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Obama says FCC should reclassify the internet's regulatory status

In a rather dramatic development, President Obama today announced that he wants the FCC to reclassify internet service providers as telecommunications services. This is a huge deal for network neutrality advocates.

To understand the debate, we have to go back to 1996, the year Congress last overhauled telecommunications law. In that year, Congress established two legal categories:

  • Telecommunications services are services such as a traditional phone line that are considered common carriers. The law imposes a wide variety of legal obligations on telecommunications services and gives the FCC broad discretion to regulate them.
  • Information services are services that allow people to store, process, and publish information online — like old-school AOL, or modern services like YouTube or Facebook. These services are exempt from most FCC regulations.

Since 1996, there's been a fight over how to classify broadband services offered by incumbents such as Comcast and Verizon. Many open internet activists have argued that the law requires them to be treated as telecommunications services. But in a 2005 case, the Supreme Court ruled that the FCC could classify them as information services if they wanted to. That's what the FCC has done ever since.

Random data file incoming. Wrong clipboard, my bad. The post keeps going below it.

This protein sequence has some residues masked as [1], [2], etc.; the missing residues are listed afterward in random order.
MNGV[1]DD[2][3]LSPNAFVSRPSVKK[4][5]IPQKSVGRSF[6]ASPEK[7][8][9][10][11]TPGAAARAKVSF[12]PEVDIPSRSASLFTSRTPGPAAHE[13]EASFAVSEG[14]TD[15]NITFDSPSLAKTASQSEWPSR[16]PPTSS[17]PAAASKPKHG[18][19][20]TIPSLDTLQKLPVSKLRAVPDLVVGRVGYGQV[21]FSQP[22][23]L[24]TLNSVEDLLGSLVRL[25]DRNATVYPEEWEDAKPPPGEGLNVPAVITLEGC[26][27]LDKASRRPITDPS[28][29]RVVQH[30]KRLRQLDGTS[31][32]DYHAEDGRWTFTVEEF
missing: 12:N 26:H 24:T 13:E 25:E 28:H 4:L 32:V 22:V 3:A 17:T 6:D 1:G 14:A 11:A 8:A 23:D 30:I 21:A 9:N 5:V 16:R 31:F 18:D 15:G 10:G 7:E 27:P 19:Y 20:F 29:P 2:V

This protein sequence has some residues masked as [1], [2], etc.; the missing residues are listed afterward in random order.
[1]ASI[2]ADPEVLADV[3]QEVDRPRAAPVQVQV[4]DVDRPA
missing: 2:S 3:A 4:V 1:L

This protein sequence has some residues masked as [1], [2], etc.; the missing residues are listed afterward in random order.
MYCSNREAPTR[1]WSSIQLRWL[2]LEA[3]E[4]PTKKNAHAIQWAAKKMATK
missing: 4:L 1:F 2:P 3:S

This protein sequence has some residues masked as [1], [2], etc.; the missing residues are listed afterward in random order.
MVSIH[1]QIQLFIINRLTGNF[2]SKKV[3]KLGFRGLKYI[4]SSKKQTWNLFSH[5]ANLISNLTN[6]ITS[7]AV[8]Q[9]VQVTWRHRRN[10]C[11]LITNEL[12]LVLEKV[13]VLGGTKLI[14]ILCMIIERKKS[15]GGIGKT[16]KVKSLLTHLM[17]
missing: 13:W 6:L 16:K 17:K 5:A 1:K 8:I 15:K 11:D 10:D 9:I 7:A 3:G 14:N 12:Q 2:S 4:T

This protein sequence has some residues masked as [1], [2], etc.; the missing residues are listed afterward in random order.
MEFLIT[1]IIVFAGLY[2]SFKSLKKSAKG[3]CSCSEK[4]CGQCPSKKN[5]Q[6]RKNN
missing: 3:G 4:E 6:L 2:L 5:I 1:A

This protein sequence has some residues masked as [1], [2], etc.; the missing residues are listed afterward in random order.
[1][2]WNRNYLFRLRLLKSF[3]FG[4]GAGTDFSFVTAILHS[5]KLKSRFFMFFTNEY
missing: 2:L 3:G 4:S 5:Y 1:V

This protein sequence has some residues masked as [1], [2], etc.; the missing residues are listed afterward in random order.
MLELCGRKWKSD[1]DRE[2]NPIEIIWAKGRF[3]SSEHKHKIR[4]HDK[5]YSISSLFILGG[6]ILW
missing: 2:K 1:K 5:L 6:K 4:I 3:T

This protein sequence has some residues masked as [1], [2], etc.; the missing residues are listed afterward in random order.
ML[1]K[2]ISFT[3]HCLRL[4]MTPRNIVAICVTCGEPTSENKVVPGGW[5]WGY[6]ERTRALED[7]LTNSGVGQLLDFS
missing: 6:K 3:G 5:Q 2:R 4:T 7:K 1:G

That decision came back to haunt the agency earlier this year. The US Court of Appeals for the DC Circuit ruled that because the FCC had previously classified broadband as a low-regulation "information service," it could not impose strong network neutrality regulations on them.

The FCC could officially change its mind and declare broadband a telecommunications service. That would give the agency the power to enact strong network neutrality regulations. And that's what Obama is asking them to do. So even though the question of classification status sounds incredibly dull and obscure, it's really a huge deal.

Watch Obama's statement on why he's making the switch below (text of the plan here), and read Tim Lee's deeper explanation of the network neutrality debate.